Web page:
Which elements of the work frustrate you?
What frustrates me most are the systemic barriers that prevent children from all communities in Connecticut from accessing and having a deep relationship with nature. If we believe that nature connection is our birthright, and that catching frogs, muddy knees and exploring wild places are essential to growing up strong and healthy, and if we believe that long-term nature mentoring can help children to thrive and navigate the many stages of their lives, then our mission is even more urgent for children who lack easy access to safe and welcoming outdoor play spaces due to issues of structural inequality and racism. In the future, I hope to see at Two Coyotes a student body and staff more reflective of the true diversity that we have in this state.
What do you most want Natural Awakenings’ readers to understand about Two Coyotes?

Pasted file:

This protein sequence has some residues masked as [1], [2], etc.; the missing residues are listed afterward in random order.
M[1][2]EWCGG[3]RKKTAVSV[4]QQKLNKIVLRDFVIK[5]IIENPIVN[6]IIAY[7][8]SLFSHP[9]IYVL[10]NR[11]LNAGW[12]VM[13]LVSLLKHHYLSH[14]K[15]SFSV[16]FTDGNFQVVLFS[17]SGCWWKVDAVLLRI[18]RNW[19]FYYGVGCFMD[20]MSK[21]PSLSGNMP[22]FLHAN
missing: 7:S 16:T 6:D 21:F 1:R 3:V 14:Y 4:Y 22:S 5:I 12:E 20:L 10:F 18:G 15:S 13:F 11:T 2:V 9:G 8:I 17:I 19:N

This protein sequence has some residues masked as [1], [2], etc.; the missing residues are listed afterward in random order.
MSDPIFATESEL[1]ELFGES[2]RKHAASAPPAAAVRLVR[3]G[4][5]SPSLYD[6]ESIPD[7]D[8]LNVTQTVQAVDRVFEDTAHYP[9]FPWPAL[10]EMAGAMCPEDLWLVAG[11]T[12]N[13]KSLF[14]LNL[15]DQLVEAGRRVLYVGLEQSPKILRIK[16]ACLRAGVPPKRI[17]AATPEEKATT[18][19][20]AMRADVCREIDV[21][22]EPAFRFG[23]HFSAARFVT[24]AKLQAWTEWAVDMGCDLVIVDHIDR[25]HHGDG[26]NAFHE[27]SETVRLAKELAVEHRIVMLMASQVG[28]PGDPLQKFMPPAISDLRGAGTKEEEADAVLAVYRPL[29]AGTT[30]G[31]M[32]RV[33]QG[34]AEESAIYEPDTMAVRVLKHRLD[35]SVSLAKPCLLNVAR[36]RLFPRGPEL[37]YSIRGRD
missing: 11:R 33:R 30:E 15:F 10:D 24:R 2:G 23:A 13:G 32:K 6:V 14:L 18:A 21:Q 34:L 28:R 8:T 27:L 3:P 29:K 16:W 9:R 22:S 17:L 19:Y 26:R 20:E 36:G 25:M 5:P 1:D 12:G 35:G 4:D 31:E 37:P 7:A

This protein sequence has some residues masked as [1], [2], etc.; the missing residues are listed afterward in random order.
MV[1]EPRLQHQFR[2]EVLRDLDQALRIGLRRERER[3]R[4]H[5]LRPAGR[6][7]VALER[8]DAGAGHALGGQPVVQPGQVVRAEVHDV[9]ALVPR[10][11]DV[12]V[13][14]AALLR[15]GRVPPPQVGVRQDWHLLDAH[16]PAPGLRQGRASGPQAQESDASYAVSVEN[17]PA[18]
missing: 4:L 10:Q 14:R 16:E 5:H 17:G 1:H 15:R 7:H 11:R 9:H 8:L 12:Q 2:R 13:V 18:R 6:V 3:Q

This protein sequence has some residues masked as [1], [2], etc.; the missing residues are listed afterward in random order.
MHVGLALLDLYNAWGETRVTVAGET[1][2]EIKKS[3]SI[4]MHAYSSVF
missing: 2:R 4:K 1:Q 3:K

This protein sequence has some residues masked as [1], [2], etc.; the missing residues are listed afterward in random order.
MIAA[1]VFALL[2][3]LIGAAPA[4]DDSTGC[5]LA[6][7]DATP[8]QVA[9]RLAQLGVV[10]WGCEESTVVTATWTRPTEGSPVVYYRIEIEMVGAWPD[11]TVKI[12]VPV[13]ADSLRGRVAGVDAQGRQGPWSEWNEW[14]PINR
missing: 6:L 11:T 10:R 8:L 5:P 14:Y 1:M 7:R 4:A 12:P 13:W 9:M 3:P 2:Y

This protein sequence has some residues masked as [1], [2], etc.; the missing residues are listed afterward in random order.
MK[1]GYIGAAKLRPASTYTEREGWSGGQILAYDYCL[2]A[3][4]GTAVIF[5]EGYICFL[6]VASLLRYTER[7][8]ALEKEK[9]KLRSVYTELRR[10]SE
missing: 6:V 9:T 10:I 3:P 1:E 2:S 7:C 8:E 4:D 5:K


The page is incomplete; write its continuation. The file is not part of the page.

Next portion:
We have a strong community that has developed over the years around our homeschool programs in Newtown and Granby, and we are growing a new community in Killingworth as well. We saw those programs were also attracting children whose parents chose to take them out of public school one day a week and bring them to Two Coyotes to offer a different learning environment. In response to this growing interest, we launched the Forest Learning Program in Newtown this year and will expand it to Granby in the fall. When students are with us in the woods, we can cultivate an intrinsic love for learning and emotional intelligence that they bring back to the traditional classroom environment. We’re also excited to provide programming directly in partnership with public schools.
For more information about Two Coyotes Wilderness School, call 203-843-3112 or visit TwoCoyotes.org. See community resource guide listing, page 64.